Imre Kertész Kolleg Jena

Dr Juhan Saharov

Am Planetarium 7 | 07743 Jena
Phone: +49 3641 9 44070
Mail:
juhan.saharov(at)ut(dot)ee

Juhan Saharov works as Research Fellow in Political Theory at the Johan Skytte Institute of Political Studies at the University of Tartu. He earned his Ph.D. in 2021 at the University of Tartu for his thesis, "From Economic Independence to Political Sovereignty: Inventing 'Self-Management' in Soviet Estonia." His research focuses on the economic-political debates in the Soviet republics and East-Central Europe during the late-socialist and perestroika period. Additionally, he has written about the market-socialist experiments conducted in the Estonian SSR during 1983–85. Currently, he is a member of the research group funded by the Estonian Research Council, "Self-Determination of Peoples in Historical Perspective" at the University of Tartu.

Research project at the Kolleg

Revolution from the Side: Expert Languages in Estonia and Czechoslovakia in the 1970s-1990s

The project at the Kolleg investigates the relationship between science and democratization in the late state-socialist regimes, focusing on the role of expert languages. By „expert language“ I mean a set of concepts, methods, and arguments used by a scholarly community of a particular discipline (economy, sociology, forecasting, law, etc). In late socialism but especially during the perestroika period (1985–89), the expert language functioned as a resource and a channel for transfering concepts, arguments, and methods from the scientific to the political sphere. Expert language not only connected scholarly communities with policymakers by creating a common vocabulary (such as cybernetics and systems analysis during the 1960s–70s), but in some cases, it also enabled the use of its concepts and methods to make new radical claims, serving as a platform for political innovation. One example was the "scenario method" in the Soviet Estonia, which local experts utilized in 1987–88 to open up the democratic debate on Estonian alternative futures. Simultaneously, the Forecasting Institute of the Czechoslovak Academy of Sciences in Prague was involved in preparing reform scenarios for the local communist party. The project compares the Estonian and Czechoslovakian cases, arguing that expert language served not only as a discursive opportunity for reform-minded scholars but, in some cases, also as a participatory strategy for mobilizing democratic debate. The project explores the networking between both communities, which evolved into a relationship between Estonian Popular Front (Rahvarinne) and Civic Forum (Občanské fórum). The project traces the careers of forecasters, such as Edgar Savisaar in Estonia and Miloš Zeman in Czechoslovakia, both of whom entered politics in the late 1980s. The project examines this transnational trend in Eastern Europe during this period and asks: How did some forecasting experts become top politicians with the help of their professional language? Why did expert language play an important role in opening up public debate in some state-socialist milieus but not in others? Which expert languages persisted in the policymaking processes, and which ones vanished during the 1990s?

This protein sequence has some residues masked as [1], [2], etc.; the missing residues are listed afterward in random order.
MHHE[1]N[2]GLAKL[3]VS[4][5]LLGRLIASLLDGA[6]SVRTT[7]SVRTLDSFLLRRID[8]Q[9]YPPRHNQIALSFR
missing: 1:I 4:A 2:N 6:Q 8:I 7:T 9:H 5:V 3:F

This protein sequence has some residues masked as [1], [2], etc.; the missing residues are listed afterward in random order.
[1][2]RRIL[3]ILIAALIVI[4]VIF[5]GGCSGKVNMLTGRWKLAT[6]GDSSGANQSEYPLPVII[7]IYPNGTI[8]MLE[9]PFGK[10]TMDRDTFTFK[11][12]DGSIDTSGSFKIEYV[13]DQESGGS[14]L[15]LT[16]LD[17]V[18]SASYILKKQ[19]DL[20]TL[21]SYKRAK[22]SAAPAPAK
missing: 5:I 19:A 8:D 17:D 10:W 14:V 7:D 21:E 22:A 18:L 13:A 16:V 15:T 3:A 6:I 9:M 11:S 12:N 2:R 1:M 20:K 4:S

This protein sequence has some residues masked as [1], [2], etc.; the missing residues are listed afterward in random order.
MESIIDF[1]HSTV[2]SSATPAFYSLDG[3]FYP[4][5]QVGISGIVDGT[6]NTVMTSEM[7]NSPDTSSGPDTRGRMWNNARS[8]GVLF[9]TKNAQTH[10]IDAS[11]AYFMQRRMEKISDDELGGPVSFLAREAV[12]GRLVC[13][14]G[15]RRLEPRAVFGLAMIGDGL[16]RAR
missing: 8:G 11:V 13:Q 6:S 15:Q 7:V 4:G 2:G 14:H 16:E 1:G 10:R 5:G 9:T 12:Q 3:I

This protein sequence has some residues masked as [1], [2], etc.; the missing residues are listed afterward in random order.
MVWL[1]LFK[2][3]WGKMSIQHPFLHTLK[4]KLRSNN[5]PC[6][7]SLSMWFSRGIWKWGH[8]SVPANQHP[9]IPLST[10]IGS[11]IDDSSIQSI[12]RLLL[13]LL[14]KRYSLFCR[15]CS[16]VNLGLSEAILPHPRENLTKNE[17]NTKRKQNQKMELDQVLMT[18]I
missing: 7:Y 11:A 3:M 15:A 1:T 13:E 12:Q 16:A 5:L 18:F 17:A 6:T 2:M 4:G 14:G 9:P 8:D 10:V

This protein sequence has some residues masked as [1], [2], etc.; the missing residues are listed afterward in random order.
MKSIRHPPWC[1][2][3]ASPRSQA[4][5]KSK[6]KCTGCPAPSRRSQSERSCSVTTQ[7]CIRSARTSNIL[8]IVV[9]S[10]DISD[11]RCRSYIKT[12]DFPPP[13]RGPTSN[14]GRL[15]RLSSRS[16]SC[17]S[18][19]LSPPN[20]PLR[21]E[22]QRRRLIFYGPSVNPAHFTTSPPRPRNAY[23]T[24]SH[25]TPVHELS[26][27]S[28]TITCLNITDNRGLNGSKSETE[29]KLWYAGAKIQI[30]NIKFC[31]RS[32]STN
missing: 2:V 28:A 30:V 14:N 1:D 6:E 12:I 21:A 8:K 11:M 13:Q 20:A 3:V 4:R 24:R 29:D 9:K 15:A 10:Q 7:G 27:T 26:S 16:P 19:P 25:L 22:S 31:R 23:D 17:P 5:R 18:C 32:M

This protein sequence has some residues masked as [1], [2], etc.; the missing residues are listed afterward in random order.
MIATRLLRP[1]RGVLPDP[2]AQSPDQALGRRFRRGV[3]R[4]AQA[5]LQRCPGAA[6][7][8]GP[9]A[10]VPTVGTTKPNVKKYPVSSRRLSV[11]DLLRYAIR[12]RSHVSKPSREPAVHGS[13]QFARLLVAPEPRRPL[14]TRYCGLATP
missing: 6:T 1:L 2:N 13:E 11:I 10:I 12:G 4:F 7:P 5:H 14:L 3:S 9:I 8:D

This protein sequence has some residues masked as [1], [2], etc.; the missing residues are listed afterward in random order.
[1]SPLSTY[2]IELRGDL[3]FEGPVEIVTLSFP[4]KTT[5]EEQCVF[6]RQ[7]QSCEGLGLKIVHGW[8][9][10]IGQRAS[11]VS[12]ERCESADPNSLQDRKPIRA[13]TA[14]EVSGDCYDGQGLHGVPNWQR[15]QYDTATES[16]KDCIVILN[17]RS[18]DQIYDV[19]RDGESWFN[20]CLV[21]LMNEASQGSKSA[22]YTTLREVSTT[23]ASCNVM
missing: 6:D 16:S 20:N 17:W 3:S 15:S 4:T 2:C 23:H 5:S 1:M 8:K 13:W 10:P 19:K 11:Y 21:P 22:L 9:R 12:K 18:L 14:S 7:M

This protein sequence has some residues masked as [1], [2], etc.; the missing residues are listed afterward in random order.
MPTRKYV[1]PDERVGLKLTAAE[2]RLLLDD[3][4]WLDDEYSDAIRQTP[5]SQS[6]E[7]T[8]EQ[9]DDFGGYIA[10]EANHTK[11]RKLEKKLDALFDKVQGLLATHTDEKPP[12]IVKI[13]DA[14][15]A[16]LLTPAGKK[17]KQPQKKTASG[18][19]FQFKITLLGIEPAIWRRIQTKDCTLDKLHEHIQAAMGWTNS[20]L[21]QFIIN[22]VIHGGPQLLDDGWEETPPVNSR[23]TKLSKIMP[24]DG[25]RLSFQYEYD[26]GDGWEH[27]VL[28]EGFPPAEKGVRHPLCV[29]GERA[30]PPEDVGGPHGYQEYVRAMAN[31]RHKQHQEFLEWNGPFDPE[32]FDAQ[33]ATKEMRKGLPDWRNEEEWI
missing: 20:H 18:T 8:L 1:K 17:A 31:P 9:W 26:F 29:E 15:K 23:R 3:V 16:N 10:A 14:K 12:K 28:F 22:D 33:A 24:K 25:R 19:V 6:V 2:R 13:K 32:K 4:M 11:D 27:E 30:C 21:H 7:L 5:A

Main areas of research

  • Intellectual history of Soviet perestroika
  • Dissent and reformism in East-Central Europe
  • Market-oriented management in state socialism
  • Futurology and forecasting during the Cold War
  • Conceptual history of „self-management“ and „sovereignty“

Positions and memberships

  • Association for the Advancement of Baltic Studies (AABS)
  • History of Concepts Group (HCG)

Articles in peer-reviewed journals

Juhan Saharov, “From Future Scenarios to Sovereignty Declarations: Estonian Cyberspeak and the Breakup of the Soviet Union”, Europe-Asia Studies,Vol. 74, Issue 5 (2022): 809–831.

Juhan Saharov, “From an Economic Term to a Political Concept: The Conceptual Innovation of ‘Self-Management’ in Soviet Estonia”, Contributions to the History of Concepts,Vol. 16, Issue 1 (2021): 116–140.

Juhan Saharov, “Combining Laclauian Discourse Analysis and Framing Theory: Václav Havel’s ‘Hegemonic Rhetoric’ in Charter 77”, Politologický časopis / Czech Journal of Political Science, Issue 2 (2021): 186–203.

Juhan Saharov, “Eesti perestroika keeled” [The Languages of Estonian Perestroika], Acta Historica Tallinnensia. Vol. 29, Issue 1 (2023): 93–127.

Book chapters

Juhan Saharov, “From Workers into Partners: Economic Experiments in Services and Agriculture in the Estonian SSR in 1986–87“, in Peripheral Liberalism. Market Economists and The Liberal Script Outside the West. Edited by Tobias Rupprecht (Oxford University Press, forthcoming).

Juhan Saharov, Justinas Dementavičius, “The Languages of Transition in the Soviet Republics:Interpreting Perestroikain Estonia and Lithuania in 1985–89”, in Transitions. Comparative and Transnational European Perspectives on the History of a Political Concept. Edited by Agustín Cosovschi and Pablo Sanchez León (Berghahn, forthcoming).

Juhan Saharov, “The Power of Concepts: From “Self-Management” to “Sovereignty” in the Soviet Estonia (1987–88)”, in Imagining Statehood and Constitutionalism in Europe. Edited by Jan Komárek (Cambridge University Press, forthcoming).

Juhan Saharov, “An Economic Innovation as an Icebreaker: The Contractual Work Experiment in Soviet Estonia in 1985”, in The Baltic States and the End of the Cold War. Edited by Kaarel Piirimäe and Olaf Mertelsmann (Berlin: Peter Lang, 2018): 65–84.

Vello Pettai, Juhan Saharov, “Estonia”, in The Palgrave Handbook of Social Democracy in Europe. Edited by Jean-Michel De Waele, Fabien Escalona, and Mathieu Vieira (London: Palgrave Macmillan 2013): 434−451.

 

Please find more information on Juhan Saharov on the website of the University of Tartu.